Big Babies: Healthy or Doomed?Madeline Holler
There’s a reason 16-pound, 24-inch JaMichael Brown’s birth has made the news: that’s a damn big baby!
Though Janet and Michael Brown’s little guy isn’t the biggest newborn ever, it’s still, it’s unusual to birth such a large baby. Doctors worry about how such a big fetus will come into the world and also health immediately after birth.
The question is, can babies be that big at birth and go on to lead healthy lives? (We never seem to find out what happens to the baby whoppers of the world. How’s Nadia doing?)
Different people define “big” in different ways. Anything over 12 pounds tends to be jaw-dropping enough to make the local news. Over 14 pounds and your stories going international. Babies from 9 to 11 pounds trigger the crossing legs response. Anything under that but above 6 pounds and you get reassuring nods of a healthy baby.
We’re well-schooled in the health complications of low birth-weight babies, but the big guys have their own issues, according to LiveScience. Here are a few that JaMichael may face at birth:
Thick heart muscles
Low blood sugar (especially, if like JaMichael, their moms suffered from gestational diabetes)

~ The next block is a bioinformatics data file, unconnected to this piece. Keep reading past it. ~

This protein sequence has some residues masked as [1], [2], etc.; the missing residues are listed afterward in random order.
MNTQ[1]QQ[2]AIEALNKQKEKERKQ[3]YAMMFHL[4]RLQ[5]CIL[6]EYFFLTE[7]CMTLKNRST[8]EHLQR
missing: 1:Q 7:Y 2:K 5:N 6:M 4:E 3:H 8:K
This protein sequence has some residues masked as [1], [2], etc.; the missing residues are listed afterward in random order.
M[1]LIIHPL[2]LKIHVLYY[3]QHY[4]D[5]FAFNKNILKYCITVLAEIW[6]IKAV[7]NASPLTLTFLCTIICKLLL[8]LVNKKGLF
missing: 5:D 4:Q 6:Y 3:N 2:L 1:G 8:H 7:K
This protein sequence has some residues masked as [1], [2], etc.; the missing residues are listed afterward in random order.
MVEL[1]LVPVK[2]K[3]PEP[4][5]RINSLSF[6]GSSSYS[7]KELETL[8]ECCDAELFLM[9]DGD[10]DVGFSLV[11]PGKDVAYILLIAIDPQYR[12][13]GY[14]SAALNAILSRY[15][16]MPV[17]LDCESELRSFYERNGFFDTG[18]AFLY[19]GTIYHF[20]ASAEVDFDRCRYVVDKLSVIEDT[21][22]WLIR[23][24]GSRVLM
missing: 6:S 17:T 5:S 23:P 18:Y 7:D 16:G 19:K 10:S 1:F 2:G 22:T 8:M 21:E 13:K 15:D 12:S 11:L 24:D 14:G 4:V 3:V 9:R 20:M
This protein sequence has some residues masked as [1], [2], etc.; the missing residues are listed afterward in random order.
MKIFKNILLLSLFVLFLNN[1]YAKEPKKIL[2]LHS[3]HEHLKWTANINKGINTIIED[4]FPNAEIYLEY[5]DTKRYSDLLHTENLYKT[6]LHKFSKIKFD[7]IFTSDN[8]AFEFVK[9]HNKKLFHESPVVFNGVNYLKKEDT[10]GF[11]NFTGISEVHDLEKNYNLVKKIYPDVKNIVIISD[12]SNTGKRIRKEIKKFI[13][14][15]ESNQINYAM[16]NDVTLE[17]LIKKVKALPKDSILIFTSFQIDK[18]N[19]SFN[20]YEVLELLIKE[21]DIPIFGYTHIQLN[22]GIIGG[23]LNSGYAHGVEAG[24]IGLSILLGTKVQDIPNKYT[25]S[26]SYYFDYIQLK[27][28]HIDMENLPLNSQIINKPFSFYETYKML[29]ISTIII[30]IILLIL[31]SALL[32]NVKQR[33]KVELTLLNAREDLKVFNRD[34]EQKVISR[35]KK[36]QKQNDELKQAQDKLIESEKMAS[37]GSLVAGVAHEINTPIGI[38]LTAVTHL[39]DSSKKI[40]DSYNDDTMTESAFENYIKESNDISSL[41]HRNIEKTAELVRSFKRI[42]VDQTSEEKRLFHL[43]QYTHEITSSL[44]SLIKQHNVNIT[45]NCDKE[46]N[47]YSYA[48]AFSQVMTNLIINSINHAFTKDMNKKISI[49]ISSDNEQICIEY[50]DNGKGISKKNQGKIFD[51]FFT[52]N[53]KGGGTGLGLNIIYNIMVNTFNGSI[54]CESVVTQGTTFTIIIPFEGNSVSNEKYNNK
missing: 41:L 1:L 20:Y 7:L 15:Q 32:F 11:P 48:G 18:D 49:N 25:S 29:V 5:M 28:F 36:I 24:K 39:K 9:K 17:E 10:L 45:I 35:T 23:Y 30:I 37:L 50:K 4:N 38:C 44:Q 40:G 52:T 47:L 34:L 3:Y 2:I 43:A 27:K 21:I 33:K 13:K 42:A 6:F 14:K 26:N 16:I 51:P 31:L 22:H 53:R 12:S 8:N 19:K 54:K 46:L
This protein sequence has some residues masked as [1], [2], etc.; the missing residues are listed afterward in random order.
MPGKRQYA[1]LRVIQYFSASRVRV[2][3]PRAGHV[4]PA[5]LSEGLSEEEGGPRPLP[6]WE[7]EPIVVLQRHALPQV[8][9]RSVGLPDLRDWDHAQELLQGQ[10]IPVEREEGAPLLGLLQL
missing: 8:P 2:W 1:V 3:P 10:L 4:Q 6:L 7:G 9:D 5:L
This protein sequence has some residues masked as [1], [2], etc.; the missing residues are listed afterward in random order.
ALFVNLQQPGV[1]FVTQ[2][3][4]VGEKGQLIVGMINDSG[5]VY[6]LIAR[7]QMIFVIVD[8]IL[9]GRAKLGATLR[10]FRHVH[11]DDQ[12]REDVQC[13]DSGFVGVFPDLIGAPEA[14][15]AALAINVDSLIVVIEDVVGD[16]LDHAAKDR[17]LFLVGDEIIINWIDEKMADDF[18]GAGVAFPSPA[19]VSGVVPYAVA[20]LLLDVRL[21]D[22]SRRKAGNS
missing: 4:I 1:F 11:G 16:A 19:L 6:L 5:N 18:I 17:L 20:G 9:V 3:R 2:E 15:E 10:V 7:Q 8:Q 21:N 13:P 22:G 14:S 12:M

Jumbo babies are at increased risk for diabetes and metabolic syndrome. They’re also, like many of their non-jumbo-sized counterparts, at increased risk for obesity.
Doctors blame obesity in moms for the increasing birth weight of the nation’s kids (though obesity in mothers is also blamed for low birth-weight babies, too). Medical experts recommend heavy moms gain little weight during pregnancy to lower the risk of huge babies or children at higher risk for obesity.
I had a couple of mini-jumbos — 10 lbs 3 oz, and 10 lbs 14 oz. So far, so good when it comes to health. What about you? Did your big baby freak you out? Were you predisposed to having big kids or was there a health issue like gestational diabetes?